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A woman places a rose in the Berlin Wall
Berlin remembers those who died trying to breach the WallImage: picture-alliance/ dpa

Berlin Wall anniversary

August 13, 2009

The city of Berlin commemorated on Thursday the 48th anniversary of construction of the wall which divided it for 28 years and those who died trying to breach it.


On August 13, 1961, East German soldiers began to separate their sector of Berlin from the Western enemy. Streets, neighborhoods, and families were separated by a barrier that was to last 28 years.

To mark the anniversary of those first steps towards almost three decades of division, a service took place at the Chapel of Reconciliation, part of the Berlin Wall Memorial center on Berlin's Bernauer Street.

"Every single death was a death too many," said the city's mayor, Klaus Wowereit, at the ceremony.

Pastor Manfred Fischer told the congregation in the packed little chapel that the Wall had "divided our city right through its heart. It divided Germany, it divided Europe."

"Bernauer Street became the scene of dramatic escape attempts - both successful and failed. This day and this place are dedicated to their memory," he said.

Between 1961 and 1989, 136 people died trying to flee Communist East Berlin, according to new research released earlier this week. The exact number of victims had until now always been in doubt, as East German authorities frequently obscured what had really happened along their fortified border.

Fischer related the story of one of those victims. Dorit Schmiel was 20 years old when, on February 19, 1962, she tried to flee East Berlin with her fiance Detlef. Deep in the night they tried to cross the line, but were discovered by guards. Schmiel received a gunshot to the stomach and died in a police hospital shortly afterwards. Detlef survived and went to jail.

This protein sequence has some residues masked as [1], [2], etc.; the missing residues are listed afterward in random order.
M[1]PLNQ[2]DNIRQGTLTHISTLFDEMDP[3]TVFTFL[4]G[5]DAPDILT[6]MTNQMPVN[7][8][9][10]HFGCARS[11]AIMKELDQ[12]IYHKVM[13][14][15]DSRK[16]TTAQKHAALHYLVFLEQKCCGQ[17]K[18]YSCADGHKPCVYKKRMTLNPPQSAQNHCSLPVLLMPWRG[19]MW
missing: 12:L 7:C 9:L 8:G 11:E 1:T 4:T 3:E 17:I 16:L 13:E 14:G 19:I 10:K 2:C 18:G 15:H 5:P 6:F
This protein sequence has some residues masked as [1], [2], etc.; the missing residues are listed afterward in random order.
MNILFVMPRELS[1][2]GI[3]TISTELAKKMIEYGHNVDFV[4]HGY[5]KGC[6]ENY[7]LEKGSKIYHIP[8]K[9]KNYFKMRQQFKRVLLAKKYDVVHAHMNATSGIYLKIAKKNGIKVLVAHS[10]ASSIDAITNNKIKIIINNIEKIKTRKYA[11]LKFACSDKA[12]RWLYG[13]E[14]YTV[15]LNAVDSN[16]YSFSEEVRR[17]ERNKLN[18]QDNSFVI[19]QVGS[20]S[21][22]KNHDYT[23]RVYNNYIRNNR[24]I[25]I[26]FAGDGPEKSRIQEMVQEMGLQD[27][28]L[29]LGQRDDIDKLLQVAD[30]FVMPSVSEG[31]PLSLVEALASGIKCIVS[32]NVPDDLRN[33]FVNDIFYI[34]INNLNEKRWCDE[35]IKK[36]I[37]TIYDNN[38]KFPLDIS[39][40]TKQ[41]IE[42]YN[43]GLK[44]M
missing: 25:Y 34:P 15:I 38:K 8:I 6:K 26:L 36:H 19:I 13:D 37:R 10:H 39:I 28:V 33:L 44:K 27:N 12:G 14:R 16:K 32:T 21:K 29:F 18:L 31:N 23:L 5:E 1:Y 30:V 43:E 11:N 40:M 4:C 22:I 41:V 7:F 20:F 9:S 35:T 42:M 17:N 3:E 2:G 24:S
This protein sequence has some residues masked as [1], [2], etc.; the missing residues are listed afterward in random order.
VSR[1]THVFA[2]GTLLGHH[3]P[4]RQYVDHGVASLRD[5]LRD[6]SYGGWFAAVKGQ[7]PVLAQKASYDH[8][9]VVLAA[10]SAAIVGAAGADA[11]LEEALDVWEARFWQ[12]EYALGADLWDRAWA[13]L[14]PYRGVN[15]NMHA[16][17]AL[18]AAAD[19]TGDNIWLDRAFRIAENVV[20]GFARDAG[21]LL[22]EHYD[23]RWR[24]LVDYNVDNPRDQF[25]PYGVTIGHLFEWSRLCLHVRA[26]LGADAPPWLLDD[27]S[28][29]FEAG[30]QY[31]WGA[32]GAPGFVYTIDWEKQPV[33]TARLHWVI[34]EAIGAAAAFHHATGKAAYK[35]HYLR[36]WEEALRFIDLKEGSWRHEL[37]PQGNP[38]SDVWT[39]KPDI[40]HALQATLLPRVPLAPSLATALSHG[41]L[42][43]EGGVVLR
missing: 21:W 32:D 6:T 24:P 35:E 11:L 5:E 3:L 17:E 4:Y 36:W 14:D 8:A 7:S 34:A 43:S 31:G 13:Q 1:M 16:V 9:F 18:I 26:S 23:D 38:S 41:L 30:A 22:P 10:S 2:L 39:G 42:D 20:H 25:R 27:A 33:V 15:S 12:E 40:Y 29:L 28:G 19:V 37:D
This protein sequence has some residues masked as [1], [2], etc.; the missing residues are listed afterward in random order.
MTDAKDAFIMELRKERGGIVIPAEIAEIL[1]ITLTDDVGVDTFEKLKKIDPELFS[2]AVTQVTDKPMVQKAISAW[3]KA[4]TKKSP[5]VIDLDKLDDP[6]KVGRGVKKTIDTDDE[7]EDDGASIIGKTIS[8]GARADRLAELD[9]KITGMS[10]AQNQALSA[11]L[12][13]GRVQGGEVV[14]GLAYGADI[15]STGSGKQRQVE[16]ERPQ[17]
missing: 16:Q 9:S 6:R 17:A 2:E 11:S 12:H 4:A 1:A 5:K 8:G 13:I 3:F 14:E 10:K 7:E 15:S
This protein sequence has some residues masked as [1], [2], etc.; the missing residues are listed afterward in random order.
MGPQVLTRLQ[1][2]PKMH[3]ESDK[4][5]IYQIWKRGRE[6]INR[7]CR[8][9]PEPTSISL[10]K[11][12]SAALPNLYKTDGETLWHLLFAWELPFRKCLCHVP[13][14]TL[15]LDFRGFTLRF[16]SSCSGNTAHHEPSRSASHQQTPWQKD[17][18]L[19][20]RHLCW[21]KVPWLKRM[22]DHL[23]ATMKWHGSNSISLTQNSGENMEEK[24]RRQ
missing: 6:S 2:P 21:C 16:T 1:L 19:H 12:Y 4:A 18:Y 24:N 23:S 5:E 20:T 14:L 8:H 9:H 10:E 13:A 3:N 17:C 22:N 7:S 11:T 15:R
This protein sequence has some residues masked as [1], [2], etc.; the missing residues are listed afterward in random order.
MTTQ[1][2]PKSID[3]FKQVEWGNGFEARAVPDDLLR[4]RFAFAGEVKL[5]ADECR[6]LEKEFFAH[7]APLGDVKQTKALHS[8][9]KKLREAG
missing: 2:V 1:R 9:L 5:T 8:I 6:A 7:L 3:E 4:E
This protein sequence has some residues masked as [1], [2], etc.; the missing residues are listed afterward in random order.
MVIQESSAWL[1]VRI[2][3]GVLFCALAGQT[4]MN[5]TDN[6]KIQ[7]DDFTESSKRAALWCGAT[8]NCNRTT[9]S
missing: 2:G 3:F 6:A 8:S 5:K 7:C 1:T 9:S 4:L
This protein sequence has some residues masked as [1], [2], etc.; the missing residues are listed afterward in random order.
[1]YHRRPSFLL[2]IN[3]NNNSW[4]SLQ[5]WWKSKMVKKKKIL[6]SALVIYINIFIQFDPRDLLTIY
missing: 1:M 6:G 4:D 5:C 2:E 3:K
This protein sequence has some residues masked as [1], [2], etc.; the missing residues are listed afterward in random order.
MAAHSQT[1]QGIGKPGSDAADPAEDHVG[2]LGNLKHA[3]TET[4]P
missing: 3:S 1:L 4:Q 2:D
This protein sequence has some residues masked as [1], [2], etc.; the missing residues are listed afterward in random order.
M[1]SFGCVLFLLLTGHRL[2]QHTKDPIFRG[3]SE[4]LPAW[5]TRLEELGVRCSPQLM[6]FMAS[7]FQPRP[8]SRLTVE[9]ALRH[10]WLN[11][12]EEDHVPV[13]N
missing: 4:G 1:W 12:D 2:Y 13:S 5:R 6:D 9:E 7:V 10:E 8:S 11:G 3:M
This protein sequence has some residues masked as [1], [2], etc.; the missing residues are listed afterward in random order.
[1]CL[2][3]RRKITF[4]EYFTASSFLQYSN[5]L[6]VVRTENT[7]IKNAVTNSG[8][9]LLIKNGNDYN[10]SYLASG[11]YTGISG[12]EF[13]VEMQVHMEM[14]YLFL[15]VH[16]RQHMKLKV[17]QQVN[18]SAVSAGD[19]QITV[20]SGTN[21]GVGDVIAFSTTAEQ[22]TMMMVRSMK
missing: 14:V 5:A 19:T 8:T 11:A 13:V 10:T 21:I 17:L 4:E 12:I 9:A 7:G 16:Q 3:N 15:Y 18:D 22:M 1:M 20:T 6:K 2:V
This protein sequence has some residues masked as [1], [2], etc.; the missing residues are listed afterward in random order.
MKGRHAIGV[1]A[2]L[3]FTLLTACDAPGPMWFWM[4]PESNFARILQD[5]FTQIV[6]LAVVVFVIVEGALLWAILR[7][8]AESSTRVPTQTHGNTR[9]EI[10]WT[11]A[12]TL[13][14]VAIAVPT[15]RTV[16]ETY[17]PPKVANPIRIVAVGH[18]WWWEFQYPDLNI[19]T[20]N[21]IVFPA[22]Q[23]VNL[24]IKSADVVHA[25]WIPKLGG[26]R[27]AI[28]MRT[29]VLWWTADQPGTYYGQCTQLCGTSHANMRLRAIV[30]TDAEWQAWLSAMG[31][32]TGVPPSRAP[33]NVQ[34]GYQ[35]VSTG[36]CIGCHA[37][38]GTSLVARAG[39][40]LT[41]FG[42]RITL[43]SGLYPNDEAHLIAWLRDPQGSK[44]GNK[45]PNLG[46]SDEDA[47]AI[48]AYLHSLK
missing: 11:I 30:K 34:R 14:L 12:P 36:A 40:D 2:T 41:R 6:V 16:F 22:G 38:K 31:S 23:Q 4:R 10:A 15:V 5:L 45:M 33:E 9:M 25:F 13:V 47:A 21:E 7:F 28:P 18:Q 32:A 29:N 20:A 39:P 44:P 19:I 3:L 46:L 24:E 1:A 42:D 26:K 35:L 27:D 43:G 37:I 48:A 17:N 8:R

Communists built wall to keep "fascists" out

A boy touches the concrete plates of the east side of the former Berlin Wall at the wall memorial at Bernauer Street in Berlin
The Communists said the Westerners wanted inImage: AP

The Berlin Wall in East German official parlance was referred to as the "Anti-Fascist Protection Barrier," an ugly semantic construction that at once tried to evade the reality that the citizens of their state wanted to get out, and suggested instead that the capitalists ("fascists") on the other side wanted to get in.

The German Democratic Republic (GDR) was supposed to be a people's paradise, striving toward becoming a Socialist utopia. By this logic, the authorities could order soldiers to shoot would-be escapees on sight, because, as the ruling SED Communist party said in 1955, "leaving the GDR [was] an act of political and moral backwardness and depravity."

In today's Germany, however, that version of history has no credence at all.

Wounds yet to fully heal

The assembled dignitaries at the Berlin Wall memorial center laid wreaths in the sunshine at an adjacent reconstructed section of the Wall, under an inscription reading "to the victims of Communist tyranny."

Mayor Klaus Wowereit at the Berlin Wall memorial
Wowereit (right) said the Wall's legacy would never be forgottenImage: picture-alliance/ dpa

As representatives of the modern-day Left Party, whose personnel are partly made up of former members of the east German SED, laid their wreath, an elderly man in the crowd began to heckle.

"Shame on you Communists for showing up here!" he yelled, before being quieted by bystanders.

The wounds, evidently, are still raw. And the memory of the Berlin Wall, of the ideological slugging-match that occupied Europe for much of the 20th century, of the human beings that fell victim to it, will continue in Berlin, through living memory and beyond.

The Berlin Wall Memorial center is being refurbished and extended, and a new visitor center will be ready in time for the celebrations of the 20th anniversary of the fall of the Wall in November.

Speaking to journalists after the ceremony, Mayor Wowereit said that the memory of what happened in the city wouldn't be allowed to slip away.

"We cannot forget. We want to remember, we want to keep the victims in our minds. But we also, of course, want to raise a warning for the future," he said.

Editor: Nancy Isenson

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